Following protests over recent public burnings of the Quran in Sweden, the Netherlands, and Denmark by far-right parties, at least five European nations have closed their consulates in Turkey and cancelled visa and passport appointments due to terror concerns.
The United Kingdom consulate was among the first to close. The Foreign and Commonwealth Office also updated its Türkiye travel advice, warning citizens of potential dangers while visiting this country.
"There is a risk that Western citizens will be targets or caught up in assaults, particularly in big cities," the Foreign Office warned.
The German consulate in Turkey likewise closed on the same day, cancelling visa and passport appointments with no indication of when they would reopen. However, the German Embassy in Ankara remains open.
"Following recent events in various European capitals where the Quran was publicly burned or destroyed, security agencies feel the possibility of terrorist acts in Istanbul has grown," officials explained in a statement.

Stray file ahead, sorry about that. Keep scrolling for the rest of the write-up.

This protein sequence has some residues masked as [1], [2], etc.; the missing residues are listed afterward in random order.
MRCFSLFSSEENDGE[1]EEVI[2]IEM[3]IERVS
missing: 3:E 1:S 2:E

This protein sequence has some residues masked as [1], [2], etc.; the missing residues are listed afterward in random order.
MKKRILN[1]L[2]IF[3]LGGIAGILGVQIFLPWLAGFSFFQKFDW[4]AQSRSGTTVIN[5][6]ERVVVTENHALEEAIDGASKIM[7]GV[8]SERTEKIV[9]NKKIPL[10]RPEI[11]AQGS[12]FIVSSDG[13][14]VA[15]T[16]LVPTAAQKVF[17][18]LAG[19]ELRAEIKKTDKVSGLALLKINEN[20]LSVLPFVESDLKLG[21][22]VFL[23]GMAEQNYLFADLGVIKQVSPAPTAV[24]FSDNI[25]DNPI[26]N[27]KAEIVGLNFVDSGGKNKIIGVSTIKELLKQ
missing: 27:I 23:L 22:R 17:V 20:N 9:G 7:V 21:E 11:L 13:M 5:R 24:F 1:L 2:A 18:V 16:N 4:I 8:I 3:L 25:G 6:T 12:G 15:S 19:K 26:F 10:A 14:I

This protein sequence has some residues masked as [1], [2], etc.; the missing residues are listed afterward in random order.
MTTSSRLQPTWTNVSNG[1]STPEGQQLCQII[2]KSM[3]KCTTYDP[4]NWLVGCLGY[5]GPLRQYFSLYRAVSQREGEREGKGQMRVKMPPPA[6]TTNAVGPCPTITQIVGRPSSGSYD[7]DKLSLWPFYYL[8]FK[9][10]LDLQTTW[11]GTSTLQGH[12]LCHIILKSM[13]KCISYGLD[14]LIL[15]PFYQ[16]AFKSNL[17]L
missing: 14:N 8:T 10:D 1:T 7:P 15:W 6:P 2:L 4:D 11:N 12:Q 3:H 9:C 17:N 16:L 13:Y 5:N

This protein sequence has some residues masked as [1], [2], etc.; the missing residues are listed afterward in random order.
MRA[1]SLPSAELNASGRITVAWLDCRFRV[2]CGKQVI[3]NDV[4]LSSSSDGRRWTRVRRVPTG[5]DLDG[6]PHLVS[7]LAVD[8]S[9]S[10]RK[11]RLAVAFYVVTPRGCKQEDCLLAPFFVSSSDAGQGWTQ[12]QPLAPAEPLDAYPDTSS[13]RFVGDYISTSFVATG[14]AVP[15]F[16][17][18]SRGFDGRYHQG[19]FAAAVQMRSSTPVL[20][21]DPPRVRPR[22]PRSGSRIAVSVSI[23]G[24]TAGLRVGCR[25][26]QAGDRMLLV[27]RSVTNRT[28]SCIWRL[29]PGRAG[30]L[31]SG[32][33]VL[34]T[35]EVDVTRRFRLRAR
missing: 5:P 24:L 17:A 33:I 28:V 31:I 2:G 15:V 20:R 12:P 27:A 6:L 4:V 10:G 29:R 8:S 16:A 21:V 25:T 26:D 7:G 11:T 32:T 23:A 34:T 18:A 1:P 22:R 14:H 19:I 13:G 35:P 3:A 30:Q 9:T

The consulate also warned German citizens living in Turkey and German tourists to avoid Istanbul's core district of Beyoglu and Taksim Square, as well as areas with "international crowds" these days.
Due to the same fears, the Swedish and Dutch consulates have also ceased receiving guests.
The French Consulate General in Istanbul, on the other hand, has announced that it will be closed to the public for two consecutive work days, Thursday and Friday, however it is unclear whether they will reopen on Monday.
Süleyman Soylu, Turkish Minister of Interior, stated in a video statement posted on his official Twitter account that Western countries had initiated a new psychological war against Turkey.
"We all know quite well that their goal is to overshadow Turkey's stability and peace," he added, adding that the embassies and consulates had closed on the same day that Turkey declared a $46 billion tourism revenue.
On January 30, the Turkish Ministry of Interior issued a travel warning for Turkish citizens, encouraging them to avoid visiting these countries due to anti-Muslim and anti-Turkish actions, and emphasising that "potential Islamophobic, xenophobic, and racist acts" could occur.
The warning came after a far-right lawmaker and anti-Islam agitator, Rasmus Paludan, a dual Danish-Swedish national, torched the Islamic holy book in front of the Turkish embassy in Stockholm on January 21. Chang Frick, a former contributor to the Kremlin-backed station RT, paid for Paludan's 320 Swedish krona demonstration permit.
By fLEXI tEAM